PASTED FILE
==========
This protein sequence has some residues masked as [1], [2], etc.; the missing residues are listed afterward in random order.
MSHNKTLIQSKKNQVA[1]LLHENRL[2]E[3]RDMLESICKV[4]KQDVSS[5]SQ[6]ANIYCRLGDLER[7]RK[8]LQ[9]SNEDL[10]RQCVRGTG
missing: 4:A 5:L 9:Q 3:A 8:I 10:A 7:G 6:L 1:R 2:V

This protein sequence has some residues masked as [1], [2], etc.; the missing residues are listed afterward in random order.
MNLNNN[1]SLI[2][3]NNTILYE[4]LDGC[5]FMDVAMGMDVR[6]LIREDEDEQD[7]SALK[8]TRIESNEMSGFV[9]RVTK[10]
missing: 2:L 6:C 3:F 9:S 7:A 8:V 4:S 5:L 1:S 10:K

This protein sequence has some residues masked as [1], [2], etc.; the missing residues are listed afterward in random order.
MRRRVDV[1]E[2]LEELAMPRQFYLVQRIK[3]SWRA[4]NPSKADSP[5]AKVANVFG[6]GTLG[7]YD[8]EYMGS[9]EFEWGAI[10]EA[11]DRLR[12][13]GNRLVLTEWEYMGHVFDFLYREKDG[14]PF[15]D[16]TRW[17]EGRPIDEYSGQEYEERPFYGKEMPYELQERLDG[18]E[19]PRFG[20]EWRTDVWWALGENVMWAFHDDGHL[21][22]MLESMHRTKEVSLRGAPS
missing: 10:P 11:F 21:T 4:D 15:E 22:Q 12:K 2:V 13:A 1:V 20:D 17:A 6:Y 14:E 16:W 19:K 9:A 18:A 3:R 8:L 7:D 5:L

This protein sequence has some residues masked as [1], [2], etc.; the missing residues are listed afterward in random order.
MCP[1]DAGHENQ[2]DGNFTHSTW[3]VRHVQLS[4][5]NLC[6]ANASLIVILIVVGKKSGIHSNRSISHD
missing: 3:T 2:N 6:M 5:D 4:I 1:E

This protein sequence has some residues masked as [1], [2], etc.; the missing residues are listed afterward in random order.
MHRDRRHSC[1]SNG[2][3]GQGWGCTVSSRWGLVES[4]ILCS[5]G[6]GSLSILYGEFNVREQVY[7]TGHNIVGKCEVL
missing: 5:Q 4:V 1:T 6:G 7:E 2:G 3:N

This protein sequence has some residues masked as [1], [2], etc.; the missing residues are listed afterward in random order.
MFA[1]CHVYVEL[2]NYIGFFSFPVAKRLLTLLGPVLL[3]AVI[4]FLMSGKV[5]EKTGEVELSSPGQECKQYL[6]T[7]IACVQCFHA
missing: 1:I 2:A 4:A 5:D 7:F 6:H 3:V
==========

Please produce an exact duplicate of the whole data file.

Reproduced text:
This protein sequence has some residues masked as [1], [2], etc.; the missing residues are listed afterward in random order.
MSHNKTLIQSKKNQVA[1]LLHENRL[2]E[3]RDMLESICKV[4]KQDVSS[5]SQ[6]ANIYCRLGDLER[7]RK[8]LQ[9]SNEDL[10]RQCVRGTG
missing: 4:A 5:L 9:Q 3:A 8:I 10:A 7:G 6:L 1:R 2:V

This protein sequence has some residues masked as [1], [2], etc.; the missing residues are listed afterward in random order.
MNLNNN[1]SLI[2][3]NNTILYE[4]LDGC[5]FMDVAMGMDVR[6]LIREDEDEQD[7]SALK[8]TRIESNEMSGFV[9]RVTK[10]
missing: 2:L 6:C 3:F 9:S 7:A 8:V 4:S 5:L 1:S 10:K

This protein sequence has some residues masked as [1], [2], etc.; the missing residues are listed afterward in random order.
MRRRVDV[1]E[2]LEELAMPRQFYLVQRIK[3]SWRA[4]NPSKADSP[5]AKVANVFG[6]GTLG[7]YD[8]EYMGS[9]EFEWGAI[10]EA[11]DRLR[12][13]GNRLVLTEWEYMGHVFDFLYREKDG[14]PF[15]D[16]TRW[17]EGRPIDEYSGQEYEERPFYGKEMPYELQERLDG[18]E[19]PRFG[20]EWRTDVWWALGENVMWAFHDDGHL[21][22]MLESMHRTKEVSLRGAPS
missing: 10:P 11:F 21:T 4:D 15:E 22:Q 12:K 2:V 13:A 1:V 20:D 17:A 6:Y 14:E 16:W 19:K 9:A 18:A 3:R 8:L 7:D 5:L

This protein sequence has some residues masked as [1], [2], etc.; the missing residues are listed afterward in random order.
MCP[1]DAGHENQ[2]DGNFTHSTW[3]VRHVQLS[4][5]NLC[6]ANASLIVILIVVGKKSGIHSNRSISHD
missing: 3:T 2:N 6:M 5:D 4:I 1:E

This protein sequence has some residues masked as [1], [2], etc.; the missing residues are listed afterward in random order.
MHRDRRHSC[1]SNG[2][3]GQGWGCTVSSRWGLVES[4]ILCS[5]G[6]GSLSILYGEFNVREQVY[7]TGHNIVGKCEVL
missing: 5:Q 4:V 1:T 6:G 7:E 2:G 3:N

This protein sequence has some residues masked as [1], [2], etc.; the missing residues are listed afterward in random order.
MFA[1]CHVYVEL[2]NYIGFFSFPVAKRLLTLLGPVLL[3]AVI[4]FLMSGKV[5]EKTGEVELSSPGQECKQYL[6]T[7]IACVQCFHA
missing: 1:I 2:A 4:A 5:D 7:F 6:H 3:V